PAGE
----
by Robert J Hansen
The legal team of Douglas “Chief” Stankewitz sent an open letter to Fresno District Attorney Lisa Smittcamp in February requesting a hearing to present evidence that they believe proves his innocence.
Stankewitz’s legal team, composed of Alexandra Cock, J. Tony Serra, Marshall Hammons, and Curtis Briggs are working the case pro bono.
Serra has gotten many murder charge acquittals in his over fifty-year defense attorney career. Briggs led the defense team for Max Harris, who was acquitted of 36 counts of involuntary manslaughter from the 2016 Ghost Ship warehouse fire in Oakland.
On February 8, 1978, Stankewitz and four others—Marlin Lewis, Christina Menchaca, Teena Topping, and Billy Brown—became stranded in Modesto, CA, on their way back to Fresno, stole Theresa Graybeal’s car and kidnapped her, then one of them shot her in the head.
Stankewitz would later be sentenced to death in multiple trials, the most recent in 1993, and is believed to be the longest-serving inmate on San Quentin Prison’s Death Row.
Fresno DA Smittcamp recommended in 2019 that the Superior Court re-sentence Stankewitz to life without the possibility of parole.
Defense attorney Alexandra Cock says there was information and mitigating evidence her team wanted to present at a 2019 hearing that the judge did not allow.
“There was evidence we wanted to present in his defense … showing the gun was not the murder weapon, therefore he couldn’t be guilty of kidnapping and murder,” Cock said.
“We ask for your intervention in the matter of Douglas Stankewitz,” his legal team writes. ”Even though no staff member of yours or current police employee was involved with framing Mr. Stankewitz for murder in 1978, you have the power to make this right as your office still has jurisdiction over the case.”
According to Brown’s testimony in court, giving what is now known to be false testimony, he witnessed Stankewitz raise a gun and shoot Graybeal in the back of her head.
Brown’s testimony doesn’t align with a forensic pathologist who determined the bullet that entered near Graybeal’s right ear lobe, traveled at a 10-degree upward angle, and exited her skull behind her left ear.
Cock said the importance of the trajectory of the bullet, according to expert Roger Clark, is that it demonstrates that the victim was shot by a short person.
“In other words, based on their theory of the case, which is that she was shot on the street corner, it couldn’t have been Chief because he is a lot taller than her,” Cock said.
Chief is 6-foot-1 and was at the time. Graybeal was 5-foot-3 although, in the original trial, prosecutors had witnesses testify that she was 5-foot-7.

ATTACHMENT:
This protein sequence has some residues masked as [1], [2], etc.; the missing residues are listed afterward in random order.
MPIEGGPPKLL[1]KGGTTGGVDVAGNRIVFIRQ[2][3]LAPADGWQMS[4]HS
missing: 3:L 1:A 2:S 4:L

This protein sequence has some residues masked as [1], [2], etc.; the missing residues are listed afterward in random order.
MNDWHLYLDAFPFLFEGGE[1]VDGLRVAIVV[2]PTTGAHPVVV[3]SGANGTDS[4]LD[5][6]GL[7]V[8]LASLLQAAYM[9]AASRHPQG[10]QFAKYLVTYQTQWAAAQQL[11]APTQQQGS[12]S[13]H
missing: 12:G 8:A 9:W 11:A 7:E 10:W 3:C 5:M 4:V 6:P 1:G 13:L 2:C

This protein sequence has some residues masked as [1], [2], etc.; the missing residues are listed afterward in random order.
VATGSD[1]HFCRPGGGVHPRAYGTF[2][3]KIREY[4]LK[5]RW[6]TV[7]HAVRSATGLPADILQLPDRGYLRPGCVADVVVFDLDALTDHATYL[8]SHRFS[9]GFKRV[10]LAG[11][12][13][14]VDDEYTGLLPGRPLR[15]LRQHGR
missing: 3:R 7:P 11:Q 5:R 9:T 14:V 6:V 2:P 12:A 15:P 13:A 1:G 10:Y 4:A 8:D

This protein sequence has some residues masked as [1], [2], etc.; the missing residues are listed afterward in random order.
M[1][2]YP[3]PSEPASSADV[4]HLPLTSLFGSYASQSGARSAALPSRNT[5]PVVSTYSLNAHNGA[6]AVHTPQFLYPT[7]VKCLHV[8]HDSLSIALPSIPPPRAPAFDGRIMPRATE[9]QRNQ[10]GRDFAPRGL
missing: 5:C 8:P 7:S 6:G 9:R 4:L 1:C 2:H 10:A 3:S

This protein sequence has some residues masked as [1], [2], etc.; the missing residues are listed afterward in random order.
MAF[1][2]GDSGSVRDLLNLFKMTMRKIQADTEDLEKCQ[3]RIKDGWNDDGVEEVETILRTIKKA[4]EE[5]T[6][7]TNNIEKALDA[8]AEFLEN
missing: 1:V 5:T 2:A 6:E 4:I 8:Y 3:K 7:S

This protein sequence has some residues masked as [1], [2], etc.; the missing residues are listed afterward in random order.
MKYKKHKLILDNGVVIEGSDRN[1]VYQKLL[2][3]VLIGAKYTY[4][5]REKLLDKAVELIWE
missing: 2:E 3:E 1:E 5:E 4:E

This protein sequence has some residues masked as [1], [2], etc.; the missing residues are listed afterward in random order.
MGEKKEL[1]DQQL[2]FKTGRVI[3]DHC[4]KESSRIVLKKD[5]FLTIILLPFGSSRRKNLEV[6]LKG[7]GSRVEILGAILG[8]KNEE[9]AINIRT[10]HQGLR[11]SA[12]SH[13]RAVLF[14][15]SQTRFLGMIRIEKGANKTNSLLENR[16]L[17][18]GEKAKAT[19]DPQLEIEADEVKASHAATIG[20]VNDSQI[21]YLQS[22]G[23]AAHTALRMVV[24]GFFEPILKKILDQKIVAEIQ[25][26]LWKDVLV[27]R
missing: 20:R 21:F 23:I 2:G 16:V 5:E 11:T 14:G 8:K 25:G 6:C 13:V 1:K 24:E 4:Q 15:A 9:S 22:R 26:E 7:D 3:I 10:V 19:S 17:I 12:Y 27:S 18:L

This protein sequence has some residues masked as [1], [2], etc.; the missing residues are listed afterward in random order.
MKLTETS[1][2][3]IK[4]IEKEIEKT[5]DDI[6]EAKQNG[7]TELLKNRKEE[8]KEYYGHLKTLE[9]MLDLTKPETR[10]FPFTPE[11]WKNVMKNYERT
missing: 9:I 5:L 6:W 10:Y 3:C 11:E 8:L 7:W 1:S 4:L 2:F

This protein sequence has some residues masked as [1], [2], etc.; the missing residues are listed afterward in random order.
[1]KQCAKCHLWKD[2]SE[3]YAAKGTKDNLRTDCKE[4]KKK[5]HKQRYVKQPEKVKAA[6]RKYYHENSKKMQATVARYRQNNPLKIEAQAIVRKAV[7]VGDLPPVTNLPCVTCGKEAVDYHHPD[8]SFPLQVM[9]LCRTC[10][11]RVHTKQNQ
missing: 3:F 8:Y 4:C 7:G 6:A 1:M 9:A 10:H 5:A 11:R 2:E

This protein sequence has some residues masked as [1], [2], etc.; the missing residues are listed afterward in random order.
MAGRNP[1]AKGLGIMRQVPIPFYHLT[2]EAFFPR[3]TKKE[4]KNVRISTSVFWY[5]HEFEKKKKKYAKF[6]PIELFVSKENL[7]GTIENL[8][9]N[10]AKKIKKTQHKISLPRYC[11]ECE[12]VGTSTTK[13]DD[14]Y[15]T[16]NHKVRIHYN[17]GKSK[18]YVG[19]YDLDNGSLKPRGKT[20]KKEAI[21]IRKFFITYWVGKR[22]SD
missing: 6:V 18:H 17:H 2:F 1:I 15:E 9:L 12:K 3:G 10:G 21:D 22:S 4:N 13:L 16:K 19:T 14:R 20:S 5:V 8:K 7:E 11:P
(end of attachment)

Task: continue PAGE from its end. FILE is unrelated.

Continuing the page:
“What made it worse is they had her dad come in and say she was 5-foot-7,” Cock said. “They lied about her height.”
She said prosecutors also had one of the officers testify that Graybeal was 5-foot-7.
The letter also states that documents from Fresno agencies show the alleged murder weapon was planted.
“As stated by Roger Clark, Police Practices Expert, under penalty of perjury, the physical evidence in the case shows our client’s innocence and does not match the testimony of the trial witnesses,” the letter said. “Outrageous law enforcement and prosecutorial misconduct by Fresno officials have kept him incarcerated on Death Row for almost 44 years. It is past time for you to dismiss the case against him.”
The truth is that, without the misconduct, the case against him was never provable beyond a reasonable doubt. It was a vendetta by police who conspired to convict Stankewitz and have him executed. His family’s criminal activity, including that against law enforcement, made him a target.
According to the letter, Stankewitz has had five death dates and spent 20 years in solitary confinement. He has been subjected to the horrors of prison life. He suffers from a variety of physical maladies, including long having COVID-19.
“If nothing else, he should be released on humanitarian grounds,” the attorneys write.
“We understand that the implications of our allegations are difficult to accept for the county’s top law enforcement officer. We ask you to put those feelings aside and meet with us so that we can freely present to you the merits of our position and ultimately advocate for Douglas’s eligibility for parole, if not total exoneration in the tragic murder of Ms. Graybeal,” defense attorneys wrote.
To date, the Fresno DA’s office has not responded to the letter and could not be reached for comment.